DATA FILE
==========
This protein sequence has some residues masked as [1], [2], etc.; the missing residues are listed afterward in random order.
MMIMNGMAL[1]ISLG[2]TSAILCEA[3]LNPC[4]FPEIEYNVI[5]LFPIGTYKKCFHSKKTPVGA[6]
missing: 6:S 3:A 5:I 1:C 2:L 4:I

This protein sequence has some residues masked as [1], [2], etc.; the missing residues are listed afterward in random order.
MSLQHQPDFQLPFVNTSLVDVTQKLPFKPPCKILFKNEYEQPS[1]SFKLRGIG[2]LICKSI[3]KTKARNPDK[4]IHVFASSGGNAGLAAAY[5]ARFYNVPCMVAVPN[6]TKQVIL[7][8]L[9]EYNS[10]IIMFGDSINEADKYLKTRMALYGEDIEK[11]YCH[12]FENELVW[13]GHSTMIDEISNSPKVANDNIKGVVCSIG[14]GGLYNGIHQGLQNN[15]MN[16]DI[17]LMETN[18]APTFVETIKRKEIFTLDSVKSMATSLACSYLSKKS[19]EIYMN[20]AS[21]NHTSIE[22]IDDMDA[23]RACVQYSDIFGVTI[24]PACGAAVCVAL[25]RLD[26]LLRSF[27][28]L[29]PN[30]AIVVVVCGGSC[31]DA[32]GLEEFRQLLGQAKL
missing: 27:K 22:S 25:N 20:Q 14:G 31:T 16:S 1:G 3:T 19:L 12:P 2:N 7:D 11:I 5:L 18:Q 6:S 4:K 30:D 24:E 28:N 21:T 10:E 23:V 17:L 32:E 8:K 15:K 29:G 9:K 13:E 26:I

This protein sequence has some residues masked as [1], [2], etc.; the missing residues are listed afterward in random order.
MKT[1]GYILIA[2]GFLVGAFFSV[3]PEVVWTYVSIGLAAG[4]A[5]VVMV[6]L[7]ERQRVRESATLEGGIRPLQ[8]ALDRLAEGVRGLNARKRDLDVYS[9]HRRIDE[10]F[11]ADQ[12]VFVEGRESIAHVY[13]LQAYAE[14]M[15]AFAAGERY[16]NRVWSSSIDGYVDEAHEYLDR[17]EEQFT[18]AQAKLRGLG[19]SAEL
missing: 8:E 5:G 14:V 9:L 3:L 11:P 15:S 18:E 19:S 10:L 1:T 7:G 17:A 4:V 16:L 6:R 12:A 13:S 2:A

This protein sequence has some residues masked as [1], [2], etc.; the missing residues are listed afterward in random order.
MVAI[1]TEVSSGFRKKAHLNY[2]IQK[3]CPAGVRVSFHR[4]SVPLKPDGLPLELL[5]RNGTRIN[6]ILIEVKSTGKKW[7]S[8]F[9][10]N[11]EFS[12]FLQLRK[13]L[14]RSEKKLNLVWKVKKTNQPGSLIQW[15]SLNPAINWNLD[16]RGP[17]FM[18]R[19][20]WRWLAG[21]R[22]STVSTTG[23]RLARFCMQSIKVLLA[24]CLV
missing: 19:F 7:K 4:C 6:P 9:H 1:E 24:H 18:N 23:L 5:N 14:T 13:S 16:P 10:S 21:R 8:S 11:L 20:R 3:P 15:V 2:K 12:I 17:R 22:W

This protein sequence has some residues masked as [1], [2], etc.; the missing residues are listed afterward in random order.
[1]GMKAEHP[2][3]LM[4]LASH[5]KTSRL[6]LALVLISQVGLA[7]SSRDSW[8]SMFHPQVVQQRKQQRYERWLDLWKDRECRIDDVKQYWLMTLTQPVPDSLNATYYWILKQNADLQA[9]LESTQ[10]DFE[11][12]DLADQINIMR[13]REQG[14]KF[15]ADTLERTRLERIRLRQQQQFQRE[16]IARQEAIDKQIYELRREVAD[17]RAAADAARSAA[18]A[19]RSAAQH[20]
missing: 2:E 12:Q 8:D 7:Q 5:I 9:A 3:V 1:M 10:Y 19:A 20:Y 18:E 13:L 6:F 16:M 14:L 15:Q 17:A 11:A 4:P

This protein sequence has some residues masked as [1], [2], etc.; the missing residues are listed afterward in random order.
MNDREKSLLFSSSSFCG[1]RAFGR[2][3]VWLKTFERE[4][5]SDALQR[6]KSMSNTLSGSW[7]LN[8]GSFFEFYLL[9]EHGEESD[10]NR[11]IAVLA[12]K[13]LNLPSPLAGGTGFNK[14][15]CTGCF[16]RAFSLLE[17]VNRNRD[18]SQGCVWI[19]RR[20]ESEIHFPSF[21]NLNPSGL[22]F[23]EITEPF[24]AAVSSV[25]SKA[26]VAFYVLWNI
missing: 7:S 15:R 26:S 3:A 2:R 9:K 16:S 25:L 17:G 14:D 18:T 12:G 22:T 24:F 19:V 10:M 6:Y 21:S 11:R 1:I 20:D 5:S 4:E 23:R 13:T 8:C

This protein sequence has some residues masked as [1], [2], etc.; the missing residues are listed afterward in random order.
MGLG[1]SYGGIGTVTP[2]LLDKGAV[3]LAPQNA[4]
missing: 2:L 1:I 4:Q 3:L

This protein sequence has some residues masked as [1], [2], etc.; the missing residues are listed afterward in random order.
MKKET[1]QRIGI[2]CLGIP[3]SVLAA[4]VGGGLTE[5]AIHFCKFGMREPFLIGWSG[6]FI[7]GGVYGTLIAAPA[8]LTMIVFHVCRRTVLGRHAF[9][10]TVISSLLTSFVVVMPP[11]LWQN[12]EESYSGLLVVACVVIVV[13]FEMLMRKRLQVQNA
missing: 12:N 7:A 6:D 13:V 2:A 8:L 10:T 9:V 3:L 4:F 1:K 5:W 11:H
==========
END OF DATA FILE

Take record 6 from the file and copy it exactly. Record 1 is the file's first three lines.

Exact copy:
This protein sequence has some residues masked as [1], [2], etc.; the missing residues are listed afterward in random order.
MNDREKSLLFSSSSFCG[1]RAFGR[2][3]VWLKTFERE[4][5]SDALQR[6]KSMSNTLSGSW[7]LN[8]GSFFEFYLL[9]EHGEESD[10]NR[11]IAVLA[12]K[13]LNLPSPLAGGTGFNK[14][15]CTGCF[16]RAFSLLE[17]VNRNRD[18]SQGCVWI[19]RR[20]ESEIHFPSF[21]NLNPSGL[22]F[23]EITEPF[24]AAVSSV[25]SKA[26]VAFYVLWNI
missing: 7:S 15:R 26:S 3:A 2:R 9:K 16:S 25:L 17:G 14:D 18:T 12:G 22:T 24:F 19:V 10:M 6:Y 21:S 11:R 1:I 20:D 5:S 4:E 23:R 13:T 8:C